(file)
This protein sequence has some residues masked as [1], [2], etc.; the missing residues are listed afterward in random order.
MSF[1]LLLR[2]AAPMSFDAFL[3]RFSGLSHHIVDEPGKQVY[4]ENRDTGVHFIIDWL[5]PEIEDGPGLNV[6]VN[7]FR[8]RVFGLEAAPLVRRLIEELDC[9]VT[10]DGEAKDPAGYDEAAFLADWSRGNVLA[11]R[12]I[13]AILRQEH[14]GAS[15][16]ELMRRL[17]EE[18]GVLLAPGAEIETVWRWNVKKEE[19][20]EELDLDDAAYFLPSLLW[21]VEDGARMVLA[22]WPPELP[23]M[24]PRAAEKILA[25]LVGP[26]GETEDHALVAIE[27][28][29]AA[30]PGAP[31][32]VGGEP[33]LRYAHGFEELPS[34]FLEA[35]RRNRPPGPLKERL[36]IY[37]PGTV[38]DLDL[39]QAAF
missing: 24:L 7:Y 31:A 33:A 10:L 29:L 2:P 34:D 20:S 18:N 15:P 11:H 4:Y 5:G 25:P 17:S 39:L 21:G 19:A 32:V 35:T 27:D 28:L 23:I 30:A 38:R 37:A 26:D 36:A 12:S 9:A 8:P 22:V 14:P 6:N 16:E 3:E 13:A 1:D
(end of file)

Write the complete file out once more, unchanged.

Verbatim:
This protein sequence has some residues masked as [1], [2], etc.; the missing residues are listed afterward in random order.
MSF[1]LLLR[2]AAPMSFDAFL[3]RFSGLSHHIVDEPGKQVY[4]ENRDTGVHFIIDWL[5]PEIEDGPGLNV[6]VN[7]FR[8]RVFGLEAAPLVRRLIEELDC[9]VT[10]DGEAKDPAGYDEAAFLADWSRGNVLA[11]R[12]I[13]AILRQEH[14]GAS[15][16]ELMRRL[17]EE[18]GVLLAPGAEIETVWRWNVKKEE[19][20]EELDLDDAAYFLPSLLW[21]VEDGARMVLA[22]WPPELP[23]M[24]PRAAEKILA[25]LVGP[26]GETEDHALVAIE[27][28][29]AA[30]PGAP[31][32]VGGEP[33]LRYAHGFEELPS[34]FLEA[35]RRNRPPGPLKERL[36]IY[37]PGTV[38]DLDL[39]QAAF
missing: 24:L 7:Y 31:A 33:A 10:L 29:L 2:P 34:D 20:S 18:N 15:P 11:H 4:Y 5:G 25:P 17:S 39:L 21:G 19:A 32:V 35:T 27:D 28:L 23:I 30:A 38:R 37:A 26:D 36:A 12:S 9:A 8:P 22:V 14:P 6:N 16:E 3:E 13:A 1:D